Unless you specifically need it to be on normal paper, it seems like going the custom-poster route, as still_wears_a_hat suggests, would be the cheapest way of doing this. There are lots of online companies that let you upload an image and order it as a 2' x 3' poster (e.g. Cafepress and Zazzle -- looks like there have been some previous AskMefis on this topic), and I would think something on glossy poster paper would look nicer than something printed on a plotter at Kinkos anyway. And many of these websites do printing on demand, so that customers can order directly from the website without your having to do anything.
posted by pluckemin at 9:06 AM on February 8, 2009

Response by poster: As a matter of fact, I did have a computer programmer design a workable, javascript version last year. That version is formatted landscape versus portrait for the wall poster version. I also have a static version in a .pdf version on my website.
posted by CollectiveMind at 9:34 AM on February 8, 2009

And your web site is.... not in your profile for some reason... so we can't easily see what you're talking about and give more specific answers.
posted by amtho at 10:42 AM on February 8, 2009 [1 favorite]

I second talking to a local print shop about printing it— they'll have the most useful advice on reducing it to spot colors, choosing paper, and so on. And then they can print it for you!
posted by hattifattener at 12:06 PM on February 8, 2009

Response by poster: I though I had included my website in my profile, but it wasn't. It's there now. Thanks, amtho.
posted by CollectiveMind at 1:10 PM on February 8, 2009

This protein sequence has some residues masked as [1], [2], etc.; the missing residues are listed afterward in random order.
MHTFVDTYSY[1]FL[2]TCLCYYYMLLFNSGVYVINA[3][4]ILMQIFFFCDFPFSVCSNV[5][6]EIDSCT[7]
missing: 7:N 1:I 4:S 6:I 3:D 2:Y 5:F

Response by poster: It's a sub-tab called "R&D" under the "Resume" page.
posted by CollectiveMind at 1:12 PM on February 8, 2009

Is it something that could be laminated or printed as a white board, which would enable people to buy it once and use it perpetually? That could justify a higher cost.
posted by redsparkler at 1:39 PM on February 8, 2009

Response by poster: No, because of leap year.
posted by CollectiveMind at 1:52 PM on February 8, 2009

If 17" x 24" is big enough, you might try PrintingForLess.com or a similar online printer. You'll have to print about 200 to get your price down.
posted by ecorrocio at 6:26 PM on February 8, 2009

OK, having looked at a PDF of what I think it is on your site, I get the impression that much of its utility comes from using it to calculate the distance/time/difference between two dates, rather than people actually writing on it. If that's true, then maybe a smaller laminated card would be a good way to distribute it.

I, for example, sure don't have anywhere to put a huge poster-sized version of this, but a small, handy laminated version, or even a simply mounted version that I could hang on a single nail or cubicle-friendly pin might be handy. To be honest, while it could be useful it's not that pretty in its current state -- it's not ugly, it's just that it could be prettier if a designer had a crack at it -- I'm not sure I'd want it dominating whatever room it would be in, so smaller could be good. You might even consider figuring out if you could make a bi-fold wallet-sized version or something to hand out with your logo on it.

If I'm mistaken about how it would be used, then I apologize.
posted by amtho at 8:39 PM on February 8, 2009